Opinion: FLW Made the Right Decision on Co-Anglers

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Just a few weeks ago, FLW announced that the FLW Tour would no longer have co-anglers. This is at the Tour level only and the uproar was loud, and at times, pretty darn angry. Of course, the most vocal was the co-angler community that helped support FLW for 30-plus years at that level. Many felt it was a stab in the back and flew against everything that FLW stood for in the angling community.

It has been a very heated topic for the last few weeks and to be quite honest, I see both sides. I took a few weeks and gathered my thoughts about the issue and I wanted to share them with everyone. This isn’t meant to ruffle any feathers—this is strictly my opinion, from the outside looking in.

With over 30 years of having a co-angler in the boat, FLW has done a superb job of creating opportunities for those who fish from the back of the boat. Those opportunities will most certainly continue in the Costa series and the BFL tournaments—just not at the FLW Tour.

Fans want to be able to compare anglers from both the FLW and B.A.S.S. top trails and with co-anglers in the FLW Tour, it was an apples-to-oranges comparison. This change directly addresses that issue.

I can see the perspective of the co-angler, too. He or she wants to fish at the top level, but may not have a boat or the financial means. Co-angling gives them the ability to fish with fewer expenses, such as insurance and boat maintenance costs. That makes perfect sense. A lot of pros currently fishing have started from the rear of the boat and I don’t see that changing moving forward. Aspirations to fish the front with qualification through the lower tiers still allow for that.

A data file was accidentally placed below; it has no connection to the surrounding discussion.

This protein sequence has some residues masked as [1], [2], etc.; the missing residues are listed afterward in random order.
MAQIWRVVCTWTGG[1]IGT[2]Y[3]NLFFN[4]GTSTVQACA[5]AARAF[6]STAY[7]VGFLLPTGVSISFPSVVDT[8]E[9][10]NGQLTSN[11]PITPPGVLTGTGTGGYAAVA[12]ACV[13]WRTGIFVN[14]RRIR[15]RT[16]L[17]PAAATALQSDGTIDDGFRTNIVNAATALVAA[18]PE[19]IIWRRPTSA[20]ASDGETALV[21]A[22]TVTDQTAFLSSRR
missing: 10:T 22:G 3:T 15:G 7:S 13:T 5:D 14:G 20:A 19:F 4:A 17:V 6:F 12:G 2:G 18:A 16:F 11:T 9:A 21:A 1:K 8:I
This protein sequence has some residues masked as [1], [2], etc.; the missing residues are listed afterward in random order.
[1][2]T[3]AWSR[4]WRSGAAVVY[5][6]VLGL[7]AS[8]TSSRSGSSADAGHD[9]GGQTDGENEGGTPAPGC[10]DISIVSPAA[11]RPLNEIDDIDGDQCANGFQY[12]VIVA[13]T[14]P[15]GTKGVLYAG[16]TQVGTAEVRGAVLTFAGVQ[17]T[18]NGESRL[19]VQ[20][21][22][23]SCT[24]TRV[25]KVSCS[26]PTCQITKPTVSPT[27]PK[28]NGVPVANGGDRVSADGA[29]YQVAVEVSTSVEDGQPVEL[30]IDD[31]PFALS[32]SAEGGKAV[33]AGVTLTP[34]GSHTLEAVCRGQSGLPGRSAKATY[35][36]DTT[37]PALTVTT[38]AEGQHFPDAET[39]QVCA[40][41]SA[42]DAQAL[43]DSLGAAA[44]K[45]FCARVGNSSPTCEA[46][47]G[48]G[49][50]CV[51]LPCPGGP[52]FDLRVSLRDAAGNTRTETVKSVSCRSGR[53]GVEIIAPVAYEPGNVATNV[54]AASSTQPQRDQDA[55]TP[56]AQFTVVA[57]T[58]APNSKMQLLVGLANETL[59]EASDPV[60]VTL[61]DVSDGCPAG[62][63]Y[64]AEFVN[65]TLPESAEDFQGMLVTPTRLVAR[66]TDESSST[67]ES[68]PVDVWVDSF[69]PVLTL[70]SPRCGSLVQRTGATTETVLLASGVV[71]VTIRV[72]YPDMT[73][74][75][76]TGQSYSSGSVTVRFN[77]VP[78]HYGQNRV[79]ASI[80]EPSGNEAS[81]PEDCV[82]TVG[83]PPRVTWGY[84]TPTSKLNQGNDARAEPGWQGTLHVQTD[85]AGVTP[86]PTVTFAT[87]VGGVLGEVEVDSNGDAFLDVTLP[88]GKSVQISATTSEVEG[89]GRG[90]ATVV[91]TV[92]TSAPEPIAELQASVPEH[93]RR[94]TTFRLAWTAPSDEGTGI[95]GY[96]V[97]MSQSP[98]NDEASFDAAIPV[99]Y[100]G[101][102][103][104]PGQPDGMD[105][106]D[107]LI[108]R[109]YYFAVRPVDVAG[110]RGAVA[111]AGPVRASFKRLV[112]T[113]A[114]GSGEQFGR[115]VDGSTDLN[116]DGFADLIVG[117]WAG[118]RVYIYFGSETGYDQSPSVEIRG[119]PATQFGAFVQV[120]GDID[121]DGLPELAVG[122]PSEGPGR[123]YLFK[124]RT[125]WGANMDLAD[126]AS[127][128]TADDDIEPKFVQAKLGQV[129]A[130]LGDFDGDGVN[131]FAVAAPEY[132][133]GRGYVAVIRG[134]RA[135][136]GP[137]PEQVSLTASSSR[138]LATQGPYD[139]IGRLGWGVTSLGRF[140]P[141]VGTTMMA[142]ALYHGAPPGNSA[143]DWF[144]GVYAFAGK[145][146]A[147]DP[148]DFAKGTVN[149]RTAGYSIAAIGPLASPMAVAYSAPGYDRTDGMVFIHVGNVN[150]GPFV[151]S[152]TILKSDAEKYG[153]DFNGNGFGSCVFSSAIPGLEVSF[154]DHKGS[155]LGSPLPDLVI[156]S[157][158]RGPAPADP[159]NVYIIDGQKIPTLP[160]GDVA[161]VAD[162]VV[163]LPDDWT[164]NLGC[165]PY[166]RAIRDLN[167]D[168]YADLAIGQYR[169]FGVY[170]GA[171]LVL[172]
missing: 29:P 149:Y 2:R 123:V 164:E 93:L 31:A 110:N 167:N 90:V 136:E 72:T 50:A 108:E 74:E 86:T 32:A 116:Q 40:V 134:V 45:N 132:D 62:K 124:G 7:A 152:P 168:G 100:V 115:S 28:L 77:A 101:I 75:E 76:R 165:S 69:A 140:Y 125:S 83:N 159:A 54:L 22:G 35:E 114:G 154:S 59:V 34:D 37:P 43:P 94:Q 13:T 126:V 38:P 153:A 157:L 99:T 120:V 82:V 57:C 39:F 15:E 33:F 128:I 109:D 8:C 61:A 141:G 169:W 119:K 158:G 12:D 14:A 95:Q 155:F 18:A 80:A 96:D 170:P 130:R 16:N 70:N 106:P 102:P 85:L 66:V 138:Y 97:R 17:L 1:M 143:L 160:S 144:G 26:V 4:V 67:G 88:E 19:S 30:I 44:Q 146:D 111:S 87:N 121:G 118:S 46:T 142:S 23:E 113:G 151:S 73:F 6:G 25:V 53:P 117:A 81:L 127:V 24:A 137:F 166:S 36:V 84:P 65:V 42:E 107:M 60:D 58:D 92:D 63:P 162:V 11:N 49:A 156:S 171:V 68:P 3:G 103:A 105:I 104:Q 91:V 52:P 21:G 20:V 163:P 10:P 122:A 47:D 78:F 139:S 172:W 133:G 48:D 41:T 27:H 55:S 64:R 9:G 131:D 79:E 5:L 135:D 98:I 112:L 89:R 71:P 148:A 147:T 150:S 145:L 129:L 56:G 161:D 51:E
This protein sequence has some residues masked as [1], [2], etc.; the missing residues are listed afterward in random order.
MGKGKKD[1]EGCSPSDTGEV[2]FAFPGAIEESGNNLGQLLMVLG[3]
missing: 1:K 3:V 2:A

This recent change, however, allows the FLW Tour to be looked at as an equal to the Elite Series on the top level.

Moving forward

Let’s take a look at the reasoning behind this move. First, the pros have asked for it for years. Most have no issues with the co-angler, but it’s rather a competitive thing between FLW and B.A.S.S. at the top level. This leveled the proverbial playing field.

And although this is a topic for another column, scheduling between the leagues so pros can fish both trails should also be the next priority. It’s tough to make a living with only 8 or 9 tournaments. We need both FLW and B.A.S.S. to have a top level and honestly, it would serve them well to work together for the betterment of the sport. A Super Bowl of the best of FLW and the best of B.A.S.S. could result if they did and that would be great for the entire sport. Hopefully cooler minds will prevail.

I feel the rule change is a great thing for the FLW Tour. It levels FLW’s top tour with the top tour at B.A.S.S. and essentially, both tours are now playing from the same deck of cards. It’s a big picture thing.

A step back

I do understand the hurt feelings and the angst that the co-anglers felt with this announcement. Realistically, the term “pro co-angler” was coined out of this league and the Tour division. Numerous co-anglers have made good livings fishing out of the back of the boat and have helped others learn how to fish more effectively in the back seat as a result.

It isn’t easy even pleasure fishing with a buddy out of the back, let alone fishing against some of the best in the business back there with dollars on the line.

I’ve always said there is a special place in Heaven for bank fishermen and co-anglers. While it has served both communities well for years, it was simply time for the change and I believe ultimately it will be better for the co-anglers, too. Some co-anglers on the fence about going to the front of boat will now have to make that jump or fish at the Triple-A level out of the back.

What should the top level look like?